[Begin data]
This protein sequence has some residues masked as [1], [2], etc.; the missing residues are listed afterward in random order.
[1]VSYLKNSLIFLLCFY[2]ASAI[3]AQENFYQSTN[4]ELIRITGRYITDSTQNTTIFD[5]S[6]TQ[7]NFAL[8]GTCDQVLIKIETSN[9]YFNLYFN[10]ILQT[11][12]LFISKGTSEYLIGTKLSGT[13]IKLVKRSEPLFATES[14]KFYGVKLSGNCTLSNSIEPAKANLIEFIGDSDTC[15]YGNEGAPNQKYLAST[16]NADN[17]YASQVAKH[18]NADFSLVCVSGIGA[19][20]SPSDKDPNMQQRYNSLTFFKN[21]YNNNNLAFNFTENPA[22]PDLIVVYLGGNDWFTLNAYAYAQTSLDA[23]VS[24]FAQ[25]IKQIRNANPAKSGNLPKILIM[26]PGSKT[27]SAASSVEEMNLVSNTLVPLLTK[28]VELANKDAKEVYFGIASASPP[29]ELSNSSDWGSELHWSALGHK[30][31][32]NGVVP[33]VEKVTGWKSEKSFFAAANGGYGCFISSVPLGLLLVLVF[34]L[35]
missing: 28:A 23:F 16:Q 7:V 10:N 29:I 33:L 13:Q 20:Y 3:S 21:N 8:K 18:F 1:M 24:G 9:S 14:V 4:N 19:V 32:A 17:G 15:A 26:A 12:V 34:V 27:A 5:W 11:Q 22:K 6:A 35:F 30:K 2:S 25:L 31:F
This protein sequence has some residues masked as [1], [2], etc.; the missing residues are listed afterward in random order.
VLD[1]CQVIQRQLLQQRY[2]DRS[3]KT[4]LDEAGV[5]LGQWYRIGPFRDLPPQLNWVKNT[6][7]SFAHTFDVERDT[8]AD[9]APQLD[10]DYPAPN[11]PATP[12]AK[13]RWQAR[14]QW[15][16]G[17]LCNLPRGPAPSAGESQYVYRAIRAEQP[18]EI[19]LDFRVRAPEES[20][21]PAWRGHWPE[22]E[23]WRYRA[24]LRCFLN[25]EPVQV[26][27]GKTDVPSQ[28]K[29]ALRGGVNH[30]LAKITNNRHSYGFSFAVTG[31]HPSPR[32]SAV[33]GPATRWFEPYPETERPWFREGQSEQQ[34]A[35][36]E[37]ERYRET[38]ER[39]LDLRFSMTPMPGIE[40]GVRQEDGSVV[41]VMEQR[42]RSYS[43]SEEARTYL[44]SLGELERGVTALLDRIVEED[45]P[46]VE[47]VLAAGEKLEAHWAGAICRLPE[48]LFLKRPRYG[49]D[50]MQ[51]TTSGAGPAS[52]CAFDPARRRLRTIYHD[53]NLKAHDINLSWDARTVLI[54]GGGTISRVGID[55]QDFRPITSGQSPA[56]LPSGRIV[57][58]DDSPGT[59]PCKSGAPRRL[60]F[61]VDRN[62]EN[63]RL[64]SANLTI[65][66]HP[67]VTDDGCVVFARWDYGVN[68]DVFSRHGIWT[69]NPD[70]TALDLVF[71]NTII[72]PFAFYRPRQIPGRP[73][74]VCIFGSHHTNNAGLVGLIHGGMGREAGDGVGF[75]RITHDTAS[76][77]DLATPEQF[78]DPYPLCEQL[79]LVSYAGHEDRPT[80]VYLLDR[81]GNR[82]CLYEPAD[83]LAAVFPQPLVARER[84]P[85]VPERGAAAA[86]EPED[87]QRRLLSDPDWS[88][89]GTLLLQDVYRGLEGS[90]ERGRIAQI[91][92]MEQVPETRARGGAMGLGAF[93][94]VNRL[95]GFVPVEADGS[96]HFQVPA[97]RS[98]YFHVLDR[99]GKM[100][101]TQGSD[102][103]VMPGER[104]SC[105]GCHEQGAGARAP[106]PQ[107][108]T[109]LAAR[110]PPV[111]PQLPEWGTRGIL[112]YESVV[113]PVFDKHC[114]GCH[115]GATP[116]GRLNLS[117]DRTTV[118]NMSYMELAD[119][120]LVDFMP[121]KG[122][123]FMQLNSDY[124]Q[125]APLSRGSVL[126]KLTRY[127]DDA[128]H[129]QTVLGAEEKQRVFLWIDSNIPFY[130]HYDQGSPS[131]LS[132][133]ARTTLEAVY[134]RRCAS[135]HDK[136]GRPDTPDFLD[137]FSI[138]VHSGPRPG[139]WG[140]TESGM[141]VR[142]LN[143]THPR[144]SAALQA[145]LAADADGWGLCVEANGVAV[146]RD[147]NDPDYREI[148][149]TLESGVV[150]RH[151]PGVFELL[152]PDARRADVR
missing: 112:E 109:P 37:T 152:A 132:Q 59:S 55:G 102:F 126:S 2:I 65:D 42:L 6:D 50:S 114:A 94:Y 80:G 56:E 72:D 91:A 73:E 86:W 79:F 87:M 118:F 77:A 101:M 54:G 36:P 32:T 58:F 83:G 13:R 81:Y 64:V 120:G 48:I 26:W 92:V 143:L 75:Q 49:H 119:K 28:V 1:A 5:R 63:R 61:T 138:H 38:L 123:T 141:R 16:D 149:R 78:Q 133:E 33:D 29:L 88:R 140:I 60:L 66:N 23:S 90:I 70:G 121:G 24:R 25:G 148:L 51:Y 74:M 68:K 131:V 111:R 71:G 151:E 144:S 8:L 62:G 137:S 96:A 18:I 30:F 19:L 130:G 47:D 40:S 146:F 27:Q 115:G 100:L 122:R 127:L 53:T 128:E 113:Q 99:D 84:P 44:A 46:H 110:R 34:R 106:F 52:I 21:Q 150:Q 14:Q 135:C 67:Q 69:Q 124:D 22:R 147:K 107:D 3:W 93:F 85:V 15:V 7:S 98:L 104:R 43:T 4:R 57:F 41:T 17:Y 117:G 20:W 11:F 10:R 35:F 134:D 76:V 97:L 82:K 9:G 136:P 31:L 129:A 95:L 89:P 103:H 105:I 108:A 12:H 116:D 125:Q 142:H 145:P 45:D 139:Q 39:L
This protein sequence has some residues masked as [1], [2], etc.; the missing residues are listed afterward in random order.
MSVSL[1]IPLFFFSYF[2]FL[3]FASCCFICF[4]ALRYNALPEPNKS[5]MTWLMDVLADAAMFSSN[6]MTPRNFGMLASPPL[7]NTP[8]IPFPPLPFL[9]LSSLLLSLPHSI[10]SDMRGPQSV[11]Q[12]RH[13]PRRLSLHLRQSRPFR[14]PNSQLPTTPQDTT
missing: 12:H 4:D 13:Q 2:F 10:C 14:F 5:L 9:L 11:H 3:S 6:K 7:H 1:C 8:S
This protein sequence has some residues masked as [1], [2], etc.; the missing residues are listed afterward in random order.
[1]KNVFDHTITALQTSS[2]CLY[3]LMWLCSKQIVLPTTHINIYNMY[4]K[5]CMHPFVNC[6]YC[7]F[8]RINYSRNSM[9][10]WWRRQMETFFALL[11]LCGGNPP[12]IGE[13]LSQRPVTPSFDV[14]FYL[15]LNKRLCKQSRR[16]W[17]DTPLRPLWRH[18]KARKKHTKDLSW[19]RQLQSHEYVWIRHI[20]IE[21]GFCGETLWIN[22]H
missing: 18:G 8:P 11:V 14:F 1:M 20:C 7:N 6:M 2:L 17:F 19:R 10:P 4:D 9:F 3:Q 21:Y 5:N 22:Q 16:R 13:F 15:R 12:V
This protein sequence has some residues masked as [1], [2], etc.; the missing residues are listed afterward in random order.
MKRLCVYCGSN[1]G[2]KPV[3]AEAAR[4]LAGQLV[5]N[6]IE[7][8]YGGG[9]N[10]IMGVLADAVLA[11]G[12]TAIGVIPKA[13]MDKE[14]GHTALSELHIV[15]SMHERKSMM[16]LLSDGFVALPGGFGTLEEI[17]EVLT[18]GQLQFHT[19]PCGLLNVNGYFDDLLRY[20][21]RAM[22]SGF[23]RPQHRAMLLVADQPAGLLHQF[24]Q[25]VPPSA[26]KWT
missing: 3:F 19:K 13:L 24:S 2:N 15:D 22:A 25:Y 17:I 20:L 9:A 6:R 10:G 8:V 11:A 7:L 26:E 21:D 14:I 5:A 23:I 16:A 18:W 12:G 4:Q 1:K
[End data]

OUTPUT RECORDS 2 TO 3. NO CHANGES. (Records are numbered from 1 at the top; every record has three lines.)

This protein sequence has some residues masked as [1], [2], etc.; the missing residues are listed afterward in random order.
VLD[1]CQVIQRQLLQQRY[2]DRS[3]KT[4]LDEAGV[5]LGQWYRIGPFRDLPPQLNWVKNT[6][7]SFAHTFDVERDT[8]AD[9]APQLD[10]DYPAPN[11]PATP[12]AK[13]RWQAR[14]QW[15][16]G[17]LCNLPRGPAPSAGESQYVYRAIRAEQP[18]EI[19]LDFRVRAPEES[20][21]PAWRGHWPE[22]E[23]WRYRA[24]LRCFLN[25]EPVQV[26][27]GKTDVPSQ[28]K[29]ALRGGVNH[30]LAKITNNRHSYGFSFAVTG[31]HPSPR[32]SAV[33]GPATRWFEPYPETERPWFREGQSEQQ[34]A[35][36]E[37]ERYRET[38]ER[39]LDLRFSMTPMPGIE[40]GVRQEDGSVV[41]VMEQR[42]RSYS[43]SEEARTYL[44]SLGELERGVTALLDRIVEED[45]P[46]VE[47]VLAAGEKLEAHWAGAICRLPE[48]LFLKRPRYG[49]D[50]MQ[51]TTSGAGPAS[52]CAFDPARRRLRTIYHD[53]NLKAHDINLSWDARTVLI[54]GGGTISRVGID[55]QDFRPITSGQSPA[56]LPSGRIV[57][58]DDSPGT[59]PCKSGAPRRL[60]F[61]VDRN[62]EN[63]RL[64]SANLTI[65][66]HP[67]VTDDGCVVFARWDYGVN[68]DVFSRHGIWT[69]NPD[70]TALDLVF[71]NTII[72]PFAFYRPRQIPGRP[73][74]VCIFGSHHTNNAGLVGLIHGGMGREAGDGVGF[75]RITHDTAS[76][77]DLATPEQF[78]DPYPLCEQL[79]LVSYAGHEDRPT[80]VYLLDR[81]GNR[82]CLYEPAD[83]LAAVFPQPLVARER[84]P[85]VPERGAAAA[86]EPED[87]QRRLLSDPDWS[88][89]GTLLLQDVYRGLEGS[90]ERGRIAQI[91][92]MEQVPETRARGGAMGLGAF[93][94]VNRL[95]GFVPVEADGS[96]HFQVPA[97]RS[98]YFHVLDR[99]GKM[100][101]TQGSD[102][103]VMPGER[104]SC[105]GCHEQGAGARAP[106]PQ[107][108]T[109]LAAR[110]PPV[111]PQLPEWGTRGIL[112]YESVV[113]PVFDKHC[114]GCH[115]GATP[116]GRLNLS[117]DRTTV[118]NMSYMELAD[119][120]LVDFMP[121]KG[122][123]FMQLNSDY[124]Q[125]APLSRGSVL[126]KLTRY[127]DDA[128]H[129]QTVLGAEEKQRVFLWIDSNIPFY[130]HYDQGSPS[131]LS[132][133]ARTTLEAVY[134]RRCAS[135]HDK[136]GRPDTPDFLD[137]FSI[138]VHSGPRPG[139]WG[140]TESGM[141]VR[142]LN[143]THPR[144]SAALQA[145]LAADADGWGLCVEANGVAV[146]RD[147]NDPDYREI[148][149]TLESGVV[150]RH[151]PGVFELL[152]PDARRADVR
missing: 112:E 109:P 37:T 152:A 132:Q 59:S 55:G 102:F 126:S 2:I 65:D 42:L 6:D 50:S 114:A 94:Y 80:G 56:E 72:D 91:A 73:E 86:W 79:F 87:M 118:F 77:A 101:M 54:G 36:P 32:T 58:F 83:G 13:R 81:Y 64:V 120:G 48:I 26:W 92:V 143:L 75:Q 49:H 119:K 28:V 1:A 5:R 63:R 61:T 138:H 38:L 123:T 141:R 16:D 149:R 78:Q 133:E 33:D 29:L 88:R 140:I 60:L 66:N 23:S 90:I 70:G 121:G 24:R 25:G 148:L 51:Y 74:M 68:K 131:V 111:R 71:G 151:E 144:S 8:L 62:G 137:S 96:A 18:I 30:F 19:L 130:G 47:D 40:S 146:F 27:Q 115:G 100:L 122:R 127:L 53:T 128:E 113:Q 99:D 84:P 44:A 46:H 110:R 34:R 106:F 52:I 21:Q 150:Q 14:Q 135:C 67:Q 69:Q 124:D 22:R 147:K 107:D 3:W 93:F 85:V 15:V 7:S 98:L 104:R 43:T 4:R 57:F 41:T 17:Y 117:G 20:W 11:F 10:R 35:F 134:D 76:V 97:L 82:K 9:G 136:P 31:L 129:A 95:L 89:P 103:H 105:I 108:A 12:H 116:D 125:Q 142:H 145:P 45:D 139:Q 39:L
This protein sequence has some residues masked as [1], [2], etc.; the missing residues are listed afterward in random order.
MSVSL[1]IPLFFFSYF[2]FL[3]FASCCFICF[4]ALRYNALPEPNKS[5]MTWLMDVLADAAMFSSN[6]MTPRNFGMLASPPL[7]NTP[8]IPFPPLPFL[9]LSSLLLSLPHSI[10]SDMRGPQSV[11]Q[12]RH[13]PRRLSLHLRQSRPFR[14]PNSQLPTTPQDTT
missing: 12:H 4:D 13:Q 2:F 10:C 14:F 5:L 9:L 11:H 3:S 6:K 7:H 1:C 8:S